How NASA Handles Tech

Cutting costs with virtual conferencing

NASA technology can involve rockets and satellites, but the agency uses IT to innovate at all levels. Long before the sequester and tightened budgets, for example, NASA had turned to videoconferencing to cut costs.

NASA hosted its first Virtual Executive Summit in October 2012 as a series of prerecorded and live sessions, activities and interactions hosted through NASA's human resources portal and Adobe Connect. Nearly 500 NASA leaders participated in the virtual events.

According to officials, the agency saved $750,000 in travel expenses and another $250,000 in logistics and venue costs -- for a total of more than $1 million in savings.

The summit, which took place throughout the month of October, proved that communications, collaboration and learning could be delivered in a distributed virtual environment, said Erica Bovaird, NASA's chief learning officer.

Last year, the agency announced plans to reduce travel expenses by more than $20 million by using Web and videoconferencing solutions.

Virtual technology also allows agencies to host more events. NASA was able to do six times as many events in 2013 as it did in 2011. Estelle Dodson, integrative sciences and technologies manager at NASA's Astrobiology Institute, said that given current travel restrictions, cultural changes and improvements in technology, virtual conferencing is a great option for agencies.

"There's been a real change in people's receptiveness to videoconferencing," she said. "Also, improvements in videoconferencing ability itself, the reliability, the quality, all these things increased at the same time that the generation was entering the workforce about five years ago that had really spent a lot of their life online already and were really comfortable with video."

Dodson has been doing videoconferencing events since the opening of NASA's virtual institute in 1998. The institute brings together university and NASA researchers worldwide to collaborate, train others and develop best practices for efficient virtual conferencing.

Virtual conferences might not be as sexy as moon shots and Mars rovers, but Bovaird said the innovation is similar. "This human capital project...required ingenuity in technical, systems and content requirements...a dramatic change in workforce culture, and a deep curiosity and belief in the benefits that this could offer," she said.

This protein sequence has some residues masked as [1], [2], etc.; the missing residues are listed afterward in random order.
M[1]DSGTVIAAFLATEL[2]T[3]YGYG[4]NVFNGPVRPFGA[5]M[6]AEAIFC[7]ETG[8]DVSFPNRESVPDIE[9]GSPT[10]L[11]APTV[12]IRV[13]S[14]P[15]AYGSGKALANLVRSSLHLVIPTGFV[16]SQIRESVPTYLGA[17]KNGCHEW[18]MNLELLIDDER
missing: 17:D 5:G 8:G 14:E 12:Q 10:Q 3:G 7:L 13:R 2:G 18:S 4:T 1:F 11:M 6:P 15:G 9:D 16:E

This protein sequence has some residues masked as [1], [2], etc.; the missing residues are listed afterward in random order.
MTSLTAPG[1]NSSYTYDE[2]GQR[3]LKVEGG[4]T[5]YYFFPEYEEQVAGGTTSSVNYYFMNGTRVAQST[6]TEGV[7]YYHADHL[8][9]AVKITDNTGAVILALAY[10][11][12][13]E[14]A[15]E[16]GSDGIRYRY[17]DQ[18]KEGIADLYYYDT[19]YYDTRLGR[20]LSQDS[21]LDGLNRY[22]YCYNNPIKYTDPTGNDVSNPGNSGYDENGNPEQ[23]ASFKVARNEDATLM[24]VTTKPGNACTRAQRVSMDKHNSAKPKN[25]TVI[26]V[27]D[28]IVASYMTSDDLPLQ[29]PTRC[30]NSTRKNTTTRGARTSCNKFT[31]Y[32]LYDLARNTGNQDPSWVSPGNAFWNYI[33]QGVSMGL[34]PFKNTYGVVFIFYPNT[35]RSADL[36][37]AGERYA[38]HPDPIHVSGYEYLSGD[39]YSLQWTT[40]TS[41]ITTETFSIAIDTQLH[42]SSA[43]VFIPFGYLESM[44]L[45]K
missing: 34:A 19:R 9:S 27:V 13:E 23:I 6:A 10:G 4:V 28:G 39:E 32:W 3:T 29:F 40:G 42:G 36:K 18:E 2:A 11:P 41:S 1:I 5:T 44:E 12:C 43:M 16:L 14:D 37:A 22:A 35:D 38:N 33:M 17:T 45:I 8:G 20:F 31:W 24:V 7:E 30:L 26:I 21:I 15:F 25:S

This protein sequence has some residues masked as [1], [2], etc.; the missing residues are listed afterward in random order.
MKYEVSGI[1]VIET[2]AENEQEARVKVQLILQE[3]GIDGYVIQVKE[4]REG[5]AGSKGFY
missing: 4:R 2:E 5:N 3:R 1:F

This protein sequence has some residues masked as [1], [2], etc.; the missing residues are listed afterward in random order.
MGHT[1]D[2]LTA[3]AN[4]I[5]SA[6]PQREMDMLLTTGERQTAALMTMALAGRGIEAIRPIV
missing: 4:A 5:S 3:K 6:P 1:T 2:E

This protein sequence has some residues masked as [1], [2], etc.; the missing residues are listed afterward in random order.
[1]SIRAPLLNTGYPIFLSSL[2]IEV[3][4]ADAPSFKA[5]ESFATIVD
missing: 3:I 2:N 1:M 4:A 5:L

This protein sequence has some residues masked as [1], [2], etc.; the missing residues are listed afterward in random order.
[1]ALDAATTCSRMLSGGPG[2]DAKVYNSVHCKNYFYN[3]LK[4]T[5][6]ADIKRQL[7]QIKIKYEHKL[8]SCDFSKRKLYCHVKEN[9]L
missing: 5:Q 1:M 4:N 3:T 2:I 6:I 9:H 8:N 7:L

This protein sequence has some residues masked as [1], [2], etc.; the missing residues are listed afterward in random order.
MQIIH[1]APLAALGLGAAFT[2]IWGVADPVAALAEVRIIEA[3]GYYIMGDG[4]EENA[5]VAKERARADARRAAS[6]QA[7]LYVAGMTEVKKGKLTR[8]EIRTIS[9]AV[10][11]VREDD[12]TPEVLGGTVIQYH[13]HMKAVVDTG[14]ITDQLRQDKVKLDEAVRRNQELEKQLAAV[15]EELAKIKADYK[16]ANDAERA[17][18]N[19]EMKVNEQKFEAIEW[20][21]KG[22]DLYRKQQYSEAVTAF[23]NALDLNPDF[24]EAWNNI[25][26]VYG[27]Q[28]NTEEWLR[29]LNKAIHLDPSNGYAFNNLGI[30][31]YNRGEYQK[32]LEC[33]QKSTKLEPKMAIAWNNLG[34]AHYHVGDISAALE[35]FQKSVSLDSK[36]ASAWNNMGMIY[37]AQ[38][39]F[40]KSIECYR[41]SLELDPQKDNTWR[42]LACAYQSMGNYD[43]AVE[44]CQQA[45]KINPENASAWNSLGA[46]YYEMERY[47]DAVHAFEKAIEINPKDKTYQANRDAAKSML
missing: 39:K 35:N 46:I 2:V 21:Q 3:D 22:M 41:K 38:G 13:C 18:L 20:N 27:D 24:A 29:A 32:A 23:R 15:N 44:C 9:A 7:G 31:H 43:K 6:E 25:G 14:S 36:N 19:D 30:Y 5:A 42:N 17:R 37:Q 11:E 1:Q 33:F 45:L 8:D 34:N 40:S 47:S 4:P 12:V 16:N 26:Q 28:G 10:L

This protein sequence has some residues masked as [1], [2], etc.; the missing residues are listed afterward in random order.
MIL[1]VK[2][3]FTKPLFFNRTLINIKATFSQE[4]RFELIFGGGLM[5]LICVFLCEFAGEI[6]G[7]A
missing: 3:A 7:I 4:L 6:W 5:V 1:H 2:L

About the Author

Colby Hochmuth is a former staff writer for FCW.

FCW in Print

In the latest issue: Looking back on three decades of big stories in federal IT.


  • Anne Rung -- Commerce Department Photo

    Exit interview with Anne Rung

    The government's departing top acquisition official said she leaves behind a solid foundation on which to build more effective and efficient federal IT.

  • Charles Phalen

    Administration appoints first head of NBIB

    The National Background Investigations Bureau announced the appointment of its first director as the agency prepares to take over processing government background checks.

  • Sen. James Lankford (R-Okla.)

    Senator: Rigid hiring process pushes millennials from federal work

    Sen. James Lankford (R-Okla.) said agencies are missing out on younger workers because of the government's rigidity, particularly its protracted hiring process.

  • FCW @ 30 GPS

    FCW @ 30

    Since 1987, FCW has covered it all -- the major contracts, the disruptive technologies, the picayune scandals and the many, many people who make federal IT function. Here's a look back at six of the most significant stories.

  • Shutterstock image.

    A 'minibus' appropriations package could be in the cards

    A short-term funding bill is expected by Sept. 30 to keep the federal government operating through early December, but after that the options get more complicated.

  • Defense Secretary Ash Carter speaks at the TechCrunch Disrupt conference in San Francisco

    DOD launches new tech hub in Austin

    The DOD is opening a new Defense Innovation Unit Experimental office in Austin, Texas, while Congress debates legislation that could defund DIUx.

Reader comments

Wed, Jul 2, 2014 Reed Gusmus United States

Great article! The flexibility of this technology has made communication much more convenient and efficient. We use iMeet ( and its awesome because even when I do have to travel, I can use the mobile app to participate in a video conference so that I don't get thrown out of the loop.

Please post your comments here. Comments are moderated, so they may not appear immediately after submitting. We will not post comments that we consider abusive or off-topic.

Please type the letters/numbers you see above

More from 1105 Public Sector Media Group